DESIGNATION – ANTHONY PEAK LOOKOUT TOWER
PID – KT1957
COUNTRY – US
USGS QUAD – MENDOCINO PASS (1973)
Mendocino National Forest
Elevation = 6891
DESCRIBED BY COAST AND GEODETIC SURVEY 1942 (JCS)
THIS IS AN UNOCCUPIED INTERSECTION STATION. DUE TO ITS
INACCESSIBILITY IT WAS NOT VISITED.
STATION IS LOCATED ABOUT 16 MILES, AIR LINE, ENE OF COVELO, IN
THE MENDOCINO NATIONAL FOREST. IT IS NEAR THE MENDOCINO-TEHAMA
COUNTY LINE, ABOUT 4 MILES NNW OF MENDOCINO PASS AND THE CORNER
OF MENDOCINO-TEHAMA-GLENN COUNTIES.
STATION IS A WHITE LOOKOUT HOUSE, APPARENTLY ABOUT 20 FEET HIGH,
OVERLOOKING ALL THE SURROUNDING COUNTRY. A FINIAL WAS APPARENTLY
OFF CENTER. THE CENTER OF THE HOUSE WAS OBSERVED AS THE STATION
Anthony Peak is a mountain located in the Northern Coast Ranges of California north of Mendocino Pass. The summit is the highest point in Mendocino County, and receives snowfall in the winter. The rare endemic wildflower known as Anthony Peak lupine (Lupinus antoninus) was named for this peak. The peak was probably named for James Anthony, who owned a farm in the Round Valley district in 1874.
Built in 1932, Anthony Peak Lookout is a L-4 pyramid roof design. The wooden 14’x14 live-in cab with catwalk sits atop a 10’ wood tower that was enclosed in 1941 for year-long staffing as an enemy aircraft warning station during World War II. The lookout, which remains active, was restored in 1993 through the cooperative efforts of the U.S. Forest Service and the Twin Rocks Landowners Association.
1934: The Lookout was constructed by the CCC.
August 28, 1935: “This year there is a new forest lookout on Anthony Peak. The house has glass windows, which catch the last rays of the sun and reflect them like a glowing beacon. One sees this best from the grammar school.” (Ukiah Republican Press)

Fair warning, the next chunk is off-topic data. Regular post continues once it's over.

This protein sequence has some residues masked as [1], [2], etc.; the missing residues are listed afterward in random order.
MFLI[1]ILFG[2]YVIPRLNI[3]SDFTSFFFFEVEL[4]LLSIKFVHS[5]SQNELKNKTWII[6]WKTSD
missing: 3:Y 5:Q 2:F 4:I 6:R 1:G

June 23, 1939: “Last winter’s snow still covers the top of Mt. Anthony, in places so that cars can only go to within a half mile of the top. Ralph McCombs, in charge of the National Forest look-out, has had to pack in all supplies and this June contribution to the snowbanks has added materially to the number of days before the road will be open to the top.” (Ukiah Dispatch Democrat)
July 19, 1940: “Ralph McCombs, who has charge of the lookout station on Anthony peak, was in for supplies Tuesday.” (Dispatch Democrat)
May 29, 1946: “A lookout is established on Anthony Peak, Bob Pinkerton, of Covelo, is in charge.” (Ukiah Republican Press)
June 21, 1956: “Anthony Peak lookout has been manned for fire detection for the lower country. Equipment was packed in the last mile on backs, due to a 29 foot snowdrift blocking the way of the truck. There is still quite a bit of snow and snow drifts but the south slopes are open. Dale Lempinen is lookout.” (Ukiah News)
1990: The Lookout was found to be unsafe and was condemned.
1993: The Forest Service along with volunteers rehabilitated the Lookout building to its original configuration.
July 12, 1994: “The Covelo Ranger District will officially reopen the historic Anthony Peak fire lookout with a dedication ceremony at 11 a.m. Wednesday. The public is invited; the ceremony will be followed by a potluck lunch at the site.
The lookout was built by the California Conservation Corps in 1934. It was used continuously until 1990, when it was condemned because deterioration made it unsafe.” (Ukiah Daily Journal)
September 4, 2012: In a summary of the events of the North Pass Fire that consumed about 42,000 acres, much of which was on the Covelo Ranger District. Precautions were taken to protect the Anthony Peak Lookout by wrapping the building in foil.
2017 – Any additional data/information pictures sent to me will be added to this website.